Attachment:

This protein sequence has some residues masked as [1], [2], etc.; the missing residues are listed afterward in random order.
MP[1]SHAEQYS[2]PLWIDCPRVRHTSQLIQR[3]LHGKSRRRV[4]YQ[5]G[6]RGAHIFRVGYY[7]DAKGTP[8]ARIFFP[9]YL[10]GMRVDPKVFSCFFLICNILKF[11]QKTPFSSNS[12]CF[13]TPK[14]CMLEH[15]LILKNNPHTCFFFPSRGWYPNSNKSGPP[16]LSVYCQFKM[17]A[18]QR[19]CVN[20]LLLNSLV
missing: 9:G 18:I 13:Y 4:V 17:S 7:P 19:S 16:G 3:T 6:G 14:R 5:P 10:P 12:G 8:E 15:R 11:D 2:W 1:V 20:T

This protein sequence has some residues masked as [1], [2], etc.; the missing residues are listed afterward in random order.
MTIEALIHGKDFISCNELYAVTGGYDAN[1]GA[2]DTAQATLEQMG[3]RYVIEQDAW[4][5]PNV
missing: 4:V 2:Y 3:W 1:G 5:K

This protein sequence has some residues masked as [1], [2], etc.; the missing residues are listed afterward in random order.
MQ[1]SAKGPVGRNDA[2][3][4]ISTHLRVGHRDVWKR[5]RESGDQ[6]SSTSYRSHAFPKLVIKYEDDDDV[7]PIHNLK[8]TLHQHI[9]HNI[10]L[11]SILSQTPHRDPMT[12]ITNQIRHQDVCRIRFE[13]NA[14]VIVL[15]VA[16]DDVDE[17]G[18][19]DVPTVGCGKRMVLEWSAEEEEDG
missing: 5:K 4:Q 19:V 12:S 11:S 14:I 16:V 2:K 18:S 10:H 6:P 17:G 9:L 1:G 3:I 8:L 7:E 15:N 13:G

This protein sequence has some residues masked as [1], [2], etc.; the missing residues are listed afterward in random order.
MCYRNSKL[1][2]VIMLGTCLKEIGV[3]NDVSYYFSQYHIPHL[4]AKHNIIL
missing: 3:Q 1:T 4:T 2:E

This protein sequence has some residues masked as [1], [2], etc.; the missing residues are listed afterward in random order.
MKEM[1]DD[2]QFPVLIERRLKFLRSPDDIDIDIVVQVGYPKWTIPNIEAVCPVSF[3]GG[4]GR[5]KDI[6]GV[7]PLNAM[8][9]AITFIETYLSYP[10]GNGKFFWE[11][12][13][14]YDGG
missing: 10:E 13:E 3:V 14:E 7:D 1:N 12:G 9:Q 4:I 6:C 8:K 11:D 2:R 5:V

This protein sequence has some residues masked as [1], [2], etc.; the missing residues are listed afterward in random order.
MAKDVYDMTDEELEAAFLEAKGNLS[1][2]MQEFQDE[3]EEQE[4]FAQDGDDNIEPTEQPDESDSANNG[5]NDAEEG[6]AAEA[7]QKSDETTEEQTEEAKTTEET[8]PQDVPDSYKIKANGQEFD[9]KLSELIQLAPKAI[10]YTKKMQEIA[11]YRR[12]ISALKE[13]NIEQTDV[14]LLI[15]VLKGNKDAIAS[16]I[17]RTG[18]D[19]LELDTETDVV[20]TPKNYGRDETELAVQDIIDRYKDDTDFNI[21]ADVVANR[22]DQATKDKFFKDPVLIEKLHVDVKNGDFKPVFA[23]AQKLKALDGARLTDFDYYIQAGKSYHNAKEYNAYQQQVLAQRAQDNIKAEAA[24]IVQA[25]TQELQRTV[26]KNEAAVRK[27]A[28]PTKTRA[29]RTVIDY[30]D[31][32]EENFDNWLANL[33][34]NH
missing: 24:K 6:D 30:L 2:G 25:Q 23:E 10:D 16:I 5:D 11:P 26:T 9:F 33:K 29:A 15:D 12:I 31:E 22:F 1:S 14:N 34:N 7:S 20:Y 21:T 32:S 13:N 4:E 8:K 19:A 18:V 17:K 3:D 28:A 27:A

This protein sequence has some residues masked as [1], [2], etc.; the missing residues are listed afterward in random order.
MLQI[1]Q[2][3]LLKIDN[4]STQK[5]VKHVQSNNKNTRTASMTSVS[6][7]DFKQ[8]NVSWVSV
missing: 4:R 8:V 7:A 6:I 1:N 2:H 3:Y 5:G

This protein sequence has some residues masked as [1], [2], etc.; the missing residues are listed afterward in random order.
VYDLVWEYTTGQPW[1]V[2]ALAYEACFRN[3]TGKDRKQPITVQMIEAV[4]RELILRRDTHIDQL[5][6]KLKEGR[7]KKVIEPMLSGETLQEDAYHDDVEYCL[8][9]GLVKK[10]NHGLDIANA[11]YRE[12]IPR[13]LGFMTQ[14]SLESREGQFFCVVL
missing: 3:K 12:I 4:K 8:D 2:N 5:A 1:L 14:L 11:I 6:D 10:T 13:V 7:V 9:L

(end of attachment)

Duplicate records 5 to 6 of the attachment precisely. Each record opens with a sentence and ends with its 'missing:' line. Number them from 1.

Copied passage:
This protein sequence has some residues masked as [1], [2], etc.; the missing residues are listed afterward in random order.
MKEM[1]DD[2]QFPVLIERRLKFLRSPDDIDIDIVVQVGYPKWTIPNIEAVCPVSF[3]GG[4]GR[5]KDI[6]GV[7]PLNAM[8][9]AITFIETYLSYP[10]GNGKFFWE[11][12][13][14]YDGG
missing: 10:E 13:E 3:V 14:E 7:D 1:N 12:G 9:Q 4:I 6:C 8:K 11:D 2:R 5:V

This protein sequence has some residues masked as [1], [2], etc.; the missing residues are listed afterward in random order.
MAKDVYDMTDEELEAAFLEAKGNLS[1][2]MQEFQDE[3]EEQE[4]FAQDGDDNIEPTEQPDESDSANNG[5]NDAEEG[6]AAEA[7]QKSDETTEEQTEEAKTTEET[8]PQDVPDSYKIKANGQEFD[9]KLSELIQLAPKAI[10]YTKKMQEIA[11]YRR[12]ISALKE[13]NIEQTDV[14]LLI[15]VLKGNKDAIAS[16]I[17]RTG[18]D[19]LELDTETDVV[20]TPKNYGRDETELAVQDIIDRYKDDTDFNI[21]ADVVANR[22]DQATKDKFFKDPVLIEKLHVDVKNGDFKPVFA[23]AQKLKALDGARLTDFDYYIQAGKSYHNAKEYNAYQQQVLAQRAQDNIKAEAA[24]IVQA[25]TQELQRTV[26]KNEAAVRK[27]A[28]PTKTRA[29]RTVIDY[30]D[31][32]EENFDNWLANL[33][34]NH
missing: 24:K 6:D 30:L 2:G 25:Q 23:E 10:D 16:I 5:D 11:P 26:T 9:F 33:K 29:A 15:D 12:I 31:E 22:F 1:S 14:N 34:N 7:S 20:Y 21:T 32:S 13:N 4:E 8:K 19:A 18:V 17:K 3:D 28:A 27:A